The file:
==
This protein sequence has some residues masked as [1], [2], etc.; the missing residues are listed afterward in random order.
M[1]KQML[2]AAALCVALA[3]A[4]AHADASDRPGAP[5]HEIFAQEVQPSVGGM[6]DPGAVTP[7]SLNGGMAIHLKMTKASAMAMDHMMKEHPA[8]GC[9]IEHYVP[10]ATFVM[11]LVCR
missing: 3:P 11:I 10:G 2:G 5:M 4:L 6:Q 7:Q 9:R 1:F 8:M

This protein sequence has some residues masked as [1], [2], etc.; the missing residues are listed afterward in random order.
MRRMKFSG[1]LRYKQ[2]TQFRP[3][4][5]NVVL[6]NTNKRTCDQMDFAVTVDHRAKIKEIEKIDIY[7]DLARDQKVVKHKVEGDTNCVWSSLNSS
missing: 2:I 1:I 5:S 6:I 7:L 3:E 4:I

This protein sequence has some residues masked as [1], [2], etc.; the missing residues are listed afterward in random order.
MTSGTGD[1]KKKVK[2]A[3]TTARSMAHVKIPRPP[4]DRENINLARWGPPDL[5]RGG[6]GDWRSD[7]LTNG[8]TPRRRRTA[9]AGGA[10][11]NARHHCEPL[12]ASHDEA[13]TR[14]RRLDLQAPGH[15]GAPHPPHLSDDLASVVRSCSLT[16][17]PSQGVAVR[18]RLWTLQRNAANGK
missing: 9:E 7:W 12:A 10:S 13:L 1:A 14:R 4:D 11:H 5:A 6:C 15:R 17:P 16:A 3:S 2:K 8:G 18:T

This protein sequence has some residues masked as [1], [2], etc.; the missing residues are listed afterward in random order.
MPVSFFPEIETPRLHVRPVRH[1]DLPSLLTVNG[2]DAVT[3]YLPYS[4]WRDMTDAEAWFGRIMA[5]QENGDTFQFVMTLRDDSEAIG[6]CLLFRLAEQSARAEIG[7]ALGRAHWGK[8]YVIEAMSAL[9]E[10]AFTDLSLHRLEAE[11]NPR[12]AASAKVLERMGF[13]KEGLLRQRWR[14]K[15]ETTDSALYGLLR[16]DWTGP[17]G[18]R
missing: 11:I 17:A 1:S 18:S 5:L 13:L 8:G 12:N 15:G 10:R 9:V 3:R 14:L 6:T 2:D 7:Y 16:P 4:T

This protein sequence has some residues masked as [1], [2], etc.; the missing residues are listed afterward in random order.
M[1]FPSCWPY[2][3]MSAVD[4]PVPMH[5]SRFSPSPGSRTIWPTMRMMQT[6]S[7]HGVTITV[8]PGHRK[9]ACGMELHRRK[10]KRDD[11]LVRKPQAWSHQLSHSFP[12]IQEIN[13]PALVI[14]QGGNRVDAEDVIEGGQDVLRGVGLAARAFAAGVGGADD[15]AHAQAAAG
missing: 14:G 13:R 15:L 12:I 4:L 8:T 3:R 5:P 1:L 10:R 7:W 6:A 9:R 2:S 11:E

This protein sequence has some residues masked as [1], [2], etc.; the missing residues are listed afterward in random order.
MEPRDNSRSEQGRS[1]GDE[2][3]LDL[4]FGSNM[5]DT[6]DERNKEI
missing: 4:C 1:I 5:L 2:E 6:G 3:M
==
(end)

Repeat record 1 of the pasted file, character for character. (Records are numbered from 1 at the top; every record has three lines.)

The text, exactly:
This protein sequence has some residues masked as [1], [2], etc.; the missing residues are listed afterward in random order.
M[1]KQML[2]AAALCVALA[3]A[4]AHADASDRPGAP[5]HEIFAQEVQPSVGGM[6]DPGAVTP[7]SLNGGMAIHLKMTKASAMAMDHMMKEHPA[8]GC[9]IEHYVP[10]ATFVM[11]LVCR
missing: 3:P 11:I 10:G 2:G 5:M 4:L 6:Q 7:Q 9:R 1:F 8:M